2. Regarding combat being boring because custom ships are overpowered: SOM includes (sorely needed) optional Budget Design rules, which go a long way toward making custom ships more balanced. Using those rules, you can't just pour all your BP into top notch shields (no more than 10% of the ship's BP on shields), or just mount you big super-gun on a turret and ignore facing entirely (no more than 15% of your ship's BP on adding turrets, turret mounts, and turret weapons; though you can spend up to 35% of your ship's BP on weapons). This makes starship combat much more balanced and challenging.

3. Regarding the lack of variety in strategic options: SOM adds a number of new weapons, expansions, and kinds of things you can do, which lend themselves to a wider variety of strategies you can build your ship for, or employ in a given combat.

For example, you can add some sweet buster weapons (very high damage to shields, half damage to hull), and some attachment weapons which allow you up to send boarding parties onto ships once their shields are down, or some boarding pods (with boarding parties aboard) which you can fire at opposing ships whose shields are down.

You can add a hacking weapon and have your science officer hack their ship, turning all of their computer bonuses into minuses you can selectively deploy as you wish. You can deploy mines to scatter around the enemy to box them in. You can use teleporting weapons to teleport opposing ships into environmental hazards, or into suboptimal positions. You can use force ramming weapons to use you shields to bash them into submission.

You can add a VI/AI to your ship, to do valuable but repetitive actions which none of the players want to be stuck with.

You can add some TIM modules which allow characters with various feats to gain unique new actions they can use during starship combat, some of which are pretty sweet, or load up with mystical weapons, which allow you to use mysticism ranks and your wisdom modifier for gunnery, opening up the range of attractive options available to people in different roles.

And so on. Lots of ways to spice up starship combat.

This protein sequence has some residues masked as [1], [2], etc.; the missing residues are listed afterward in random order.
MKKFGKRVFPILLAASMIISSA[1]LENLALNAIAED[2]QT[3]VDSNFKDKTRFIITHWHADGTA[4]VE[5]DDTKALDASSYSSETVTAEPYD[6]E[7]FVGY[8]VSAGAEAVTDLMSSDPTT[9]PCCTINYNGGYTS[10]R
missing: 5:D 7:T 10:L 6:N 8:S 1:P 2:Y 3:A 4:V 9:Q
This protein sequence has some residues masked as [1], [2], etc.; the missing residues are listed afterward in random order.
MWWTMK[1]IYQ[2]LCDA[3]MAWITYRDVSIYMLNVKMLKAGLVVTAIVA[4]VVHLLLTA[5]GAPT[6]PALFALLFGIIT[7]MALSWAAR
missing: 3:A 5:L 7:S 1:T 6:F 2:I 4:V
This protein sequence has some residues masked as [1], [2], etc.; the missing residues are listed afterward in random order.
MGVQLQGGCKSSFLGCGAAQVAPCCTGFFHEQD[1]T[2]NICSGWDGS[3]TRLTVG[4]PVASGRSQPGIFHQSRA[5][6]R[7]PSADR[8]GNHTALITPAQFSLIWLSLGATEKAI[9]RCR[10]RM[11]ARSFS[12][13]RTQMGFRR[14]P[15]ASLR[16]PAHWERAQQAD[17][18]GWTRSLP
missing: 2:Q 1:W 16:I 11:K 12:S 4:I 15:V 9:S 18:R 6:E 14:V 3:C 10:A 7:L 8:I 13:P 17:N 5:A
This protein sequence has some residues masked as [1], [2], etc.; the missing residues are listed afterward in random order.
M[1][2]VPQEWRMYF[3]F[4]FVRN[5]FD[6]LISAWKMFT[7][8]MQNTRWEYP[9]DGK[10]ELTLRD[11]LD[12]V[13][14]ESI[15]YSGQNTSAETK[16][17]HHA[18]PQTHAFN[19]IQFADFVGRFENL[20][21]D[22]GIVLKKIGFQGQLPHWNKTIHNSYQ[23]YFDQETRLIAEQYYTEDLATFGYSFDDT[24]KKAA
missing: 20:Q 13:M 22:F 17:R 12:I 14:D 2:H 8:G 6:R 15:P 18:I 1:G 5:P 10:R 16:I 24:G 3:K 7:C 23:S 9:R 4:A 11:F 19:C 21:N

4. Regarding combat strategies being the same every time: SOM introduces a number of kinds of environmental hazards and challenges, both in space (asteroids of various kinds, hull-eating bacteria, proton storms, star coronas, gravity fields, gamma ray bursts, nebulas, temporal rifts, wormholes, planar energy nebulas, etc) and in the atmosphere (atmospheric friction, electric storms, ice storms, obfuscating atmospheres, toxic atmospheres, windstorms).

It introduces rules for constructing space creatures (for very different kinds of challenges).
And it includes a discussion of various alternate win conditions (win a race, capture the other ship, getting some key cargo from an opposing ship, either by social means, by boarding them, or by some other means; track a ship to their destination, protecting a key ship from damage, escape to avoid destruction from an armada, drop off some cargo to a certain location and then getting out of there before you get caught, etc).

A liberal mix of these rules should make starship combat encounters feel very different from one another.

So on the whole, I'm pretty optimistic that starship combat will play a lot better now.
 

It seems like only one or two players (pilot and gunner) get to do interesting things.
This is my biggest criticism of practically every sci-fi combat system ever. I like the idea of multiple pilots. I don't know what happens if someone is (say) a marine who is good at boarding actions and repelling them, but not so good behind weapon consoles or in a cockpit.
 

Morrus

Well, that was fun
Staff member
This is my biggest criticism of practically every sci-fi combat system ever. I like the idea of multiple pilots. I don't know what happens if someone is (say) a marine who is good at boarding actions and repelling them, but not so good behind weapon consoles or in a cockpit.
The the encounter should include repelling some boarding actions. Or stopping a saboteur in the engine room. Or boarding the other ship. Or rescuing some crewmen from a breached deck. Or running over to man that railgun anyway. Or something. Anything that’s not sitting each player in a locked seat with a limited number of available actions.
 


Ancalagon

Dusty Dragon
We did one play test back in the day and it did not go well - let's see if I can dig up my notes...

Edit: there we go:

"Spaceship combat was strange. Because of facing and because winning the piloting role means you go after the opponent, the piloting role is super important - the most important role in the round. A few bad piloting rolls in a row means doom. Because spaceships will circle each other trying to get at the vulnerable spot (usually the rear), once a fight is really engaged it's almost impossible to run away effectively because if you do the other guy will chase you and repeatedly shoot you in the rear arc. This means that spaceship combat should be avoided unless victory is almost certain. "

There is no way to cleanly disengage. I thought that the Star Wars Saga space combat was much better.
 

Some years back I read about a space RPG combat system, where they had the opposite problem: too easy to disengage (by jumping into Hyperspace). Getting the balance right is extremely difficult, apparently.